South African pay-TV giant Multichoice has officially rejected a buyout offer from French media group Canal+. The offer, valued at approximately R30 billion ($1.6 Billion), was deemed “significantly undervalued” by the Multichoice board.
The French media giant Canal+ has submitted a formal bid to acquire South African pay-TV leader MultiChoice subject to regulatory approvals. Canal+ already owns 30% of MultiChoice, acquired through a gradual “creeping takeover” strategy. Concerns about possible violations of South Africa’s foreign ownership regulations had been raised, but MultiChoice clarified these concerns.
Key details of the offer:
- Price: R105 per ordinary share, representing a 40% premium over MultiChoice’s closing share price on January 31, 2024.
- Motivation: Canal+ believes a merger would create a global-scale media company, addressing concerns about MultiChoice’s future competitiveness.
- Conditions: The offer depends on regulatory approvals and adherence to South African media and stock exchange regulations.
- Canal+’s position: They emphasize their commitment to South African laws, Black Economic Empowerment initiatives, and supporting local sports and creative industries.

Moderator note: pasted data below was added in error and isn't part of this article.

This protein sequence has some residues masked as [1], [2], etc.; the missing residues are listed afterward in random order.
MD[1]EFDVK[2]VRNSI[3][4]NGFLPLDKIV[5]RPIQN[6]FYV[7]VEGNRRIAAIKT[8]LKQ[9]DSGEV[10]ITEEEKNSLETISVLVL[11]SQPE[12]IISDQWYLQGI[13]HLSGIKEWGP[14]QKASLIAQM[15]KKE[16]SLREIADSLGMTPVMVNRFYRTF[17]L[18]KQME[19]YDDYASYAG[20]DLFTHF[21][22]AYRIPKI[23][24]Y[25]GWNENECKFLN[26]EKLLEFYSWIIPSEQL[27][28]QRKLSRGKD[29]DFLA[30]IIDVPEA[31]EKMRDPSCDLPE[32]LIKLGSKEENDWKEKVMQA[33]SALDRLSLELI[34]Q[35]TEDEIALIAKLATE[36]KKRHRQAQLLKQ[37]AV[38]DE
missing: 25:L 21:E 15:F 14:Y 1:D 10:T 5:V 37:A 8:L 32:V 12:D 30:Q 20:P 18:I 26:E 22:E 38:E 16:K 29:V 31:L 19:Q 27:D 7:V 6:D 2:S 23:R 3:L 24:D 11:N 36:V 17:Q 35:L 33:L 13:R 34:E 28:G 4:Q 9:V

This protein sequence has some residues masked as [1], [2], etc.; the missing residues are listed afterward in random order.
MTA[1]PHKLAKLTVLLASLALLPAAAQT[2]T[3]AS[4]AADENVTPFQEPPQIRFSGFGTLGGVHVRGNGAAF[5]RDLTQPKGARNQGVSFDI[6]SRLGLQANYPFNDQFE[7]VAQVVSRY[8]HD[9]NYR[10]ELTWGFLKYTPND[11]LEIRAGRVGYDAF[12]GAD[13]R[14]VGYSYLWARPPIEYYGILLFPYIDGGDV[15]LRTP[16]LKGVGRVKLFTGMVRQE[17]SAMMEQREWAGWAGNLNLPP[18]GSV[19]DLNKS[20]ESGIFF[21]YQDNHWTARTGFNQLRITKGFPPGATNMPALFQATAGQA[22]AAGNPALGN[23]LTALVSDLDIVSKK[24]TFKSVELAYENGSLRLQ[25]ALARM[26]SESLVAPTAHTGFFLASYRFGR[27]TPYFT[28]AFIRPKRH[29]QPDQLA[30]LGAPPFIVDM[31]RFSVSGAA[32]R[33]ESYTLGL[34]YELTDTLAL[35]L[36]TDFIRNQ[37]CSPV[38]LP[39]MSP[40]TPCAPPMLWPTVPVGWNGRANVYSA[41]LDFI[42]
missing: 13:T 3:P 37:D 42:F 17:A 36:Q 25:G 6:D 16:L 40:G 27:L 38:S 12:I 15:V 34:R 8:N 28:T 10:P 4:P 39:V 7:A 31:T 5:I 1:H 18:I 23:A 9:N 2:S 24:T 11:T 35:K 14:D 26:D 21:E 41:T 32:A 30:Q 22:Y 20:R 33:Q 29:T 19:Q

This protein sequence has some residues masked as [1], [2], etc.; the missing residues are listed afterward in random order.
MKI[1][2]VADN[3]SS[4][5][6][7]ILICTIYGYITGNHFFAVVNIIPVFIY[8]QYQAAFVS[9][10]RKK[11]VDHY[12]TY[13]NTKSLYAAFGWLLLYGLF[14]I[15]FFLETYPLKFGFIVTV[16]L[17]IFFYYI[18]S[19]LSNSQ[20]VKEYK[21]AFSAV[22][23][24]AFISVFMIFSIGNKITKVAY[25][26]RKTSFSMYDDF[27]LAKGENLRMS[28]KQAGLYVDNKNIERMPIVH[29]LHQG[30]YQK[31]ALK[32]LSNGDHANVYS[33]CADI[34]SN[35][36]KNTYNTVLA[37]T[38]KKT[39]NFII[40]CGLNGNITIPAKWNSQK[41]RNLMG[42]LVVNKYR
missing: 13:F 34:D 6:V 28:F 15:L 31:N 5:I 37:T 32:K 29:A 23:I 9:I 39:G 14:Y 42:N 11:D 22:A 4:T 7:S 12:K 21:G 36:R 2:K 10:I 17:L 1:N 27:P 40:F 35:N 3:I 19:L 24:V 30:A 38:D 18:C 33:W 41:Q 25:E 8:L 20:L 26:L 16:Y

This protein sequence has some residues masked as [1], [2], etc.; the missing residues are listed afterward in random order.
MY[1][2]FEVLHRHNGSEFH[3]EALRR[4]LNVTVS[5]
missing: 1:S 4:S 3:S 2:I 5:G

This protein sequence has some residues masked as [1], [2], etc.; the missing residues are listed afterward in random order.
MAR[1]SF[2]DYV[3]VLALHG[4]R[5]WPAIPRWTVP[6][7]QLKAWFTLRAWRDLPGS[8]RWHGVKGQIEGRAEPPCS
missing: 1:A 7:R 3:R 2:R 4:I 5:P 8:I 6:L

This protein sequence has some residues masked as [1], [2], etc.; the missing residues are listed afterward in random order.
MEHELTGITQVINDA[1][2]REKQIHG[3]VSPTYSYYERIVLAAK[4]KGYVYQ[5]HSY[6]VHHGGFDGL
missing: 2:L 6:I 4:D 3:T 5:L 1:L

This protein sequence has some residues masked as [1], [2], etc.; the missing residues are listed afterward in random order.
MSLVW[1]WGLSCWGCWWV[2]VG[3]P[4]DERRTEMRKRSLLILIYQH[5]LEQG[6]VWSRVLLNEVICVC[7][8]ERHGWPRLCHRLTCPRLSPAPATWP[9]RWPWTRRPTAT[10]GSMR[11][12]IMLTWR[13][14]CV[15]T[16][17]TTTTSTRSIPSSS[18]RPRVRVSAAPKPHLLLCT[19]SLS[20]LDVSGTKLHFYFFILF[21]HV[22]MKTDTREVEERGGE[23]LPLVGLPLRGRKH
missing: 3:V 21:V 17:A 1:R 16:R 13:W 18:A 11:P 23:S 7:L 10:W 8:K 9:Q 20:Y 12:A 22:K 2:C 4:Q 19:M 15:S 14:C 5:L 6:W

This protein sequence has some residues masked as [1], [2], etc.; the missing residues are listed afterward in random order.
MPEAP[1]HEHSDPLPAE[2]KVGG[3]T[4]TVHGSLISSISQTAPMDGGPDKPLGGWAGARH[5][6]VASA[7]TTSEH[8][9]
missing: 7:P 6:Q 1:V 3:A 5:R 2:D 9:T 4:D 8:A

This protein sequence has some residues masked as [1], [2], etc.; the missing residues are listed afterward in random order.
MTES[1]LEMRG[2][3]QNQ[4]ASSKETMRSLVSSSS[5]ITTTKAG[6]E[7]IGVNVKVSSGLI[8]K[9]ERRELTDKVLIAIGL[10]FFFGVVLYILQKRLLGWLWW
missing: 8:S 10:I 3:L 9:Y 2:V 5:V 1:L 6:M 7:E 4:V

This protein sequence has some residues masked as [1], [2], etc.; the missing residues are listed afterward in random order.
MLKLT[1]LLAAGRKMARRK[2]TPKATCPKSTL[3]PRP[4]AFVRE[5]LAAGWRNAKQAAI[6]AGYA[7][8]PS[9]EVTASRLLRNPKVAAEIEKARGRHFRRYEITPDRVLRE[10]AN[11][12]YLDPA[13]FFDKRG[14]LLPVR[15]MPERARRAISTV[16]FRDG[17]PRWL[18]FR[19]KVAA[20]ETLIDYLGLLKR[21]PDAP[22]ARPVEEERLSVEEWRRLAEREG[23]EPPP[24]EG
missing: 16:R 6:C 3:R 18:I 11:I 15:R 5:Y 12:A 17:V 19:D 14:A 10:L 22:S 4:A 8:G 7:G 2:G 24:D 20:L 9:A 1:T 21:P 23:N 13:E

Multichoice Stands Firm on its Value
Multichoice highlighted its strong financial performance and future growth prospects in a statement. The company emphasized its “robust content offering, loyal customer base, and significant expansion opportunities across Africa,” factors it believes were not adequately reflected in the proposed offer price.
“After careful consideration, the Board has concluded that the proposed offer price of R105 in cash significantly undervalues the Group and its future prospects”
“While the Board is open to all means of maximising shareholder value, it has conveyed to Canal+ that – at this proposed price – the letter does not provide a basis for further engagement”
Industry Implications and Future Outlook
The rejection of Canal+’s offer has significant implications for the African media landscape. The deal, if successful, would have created a major media powerhouse with a dominant presence across the continent. However, with Multichoice opting out, the future of both companies and the broader industry remains uncertain.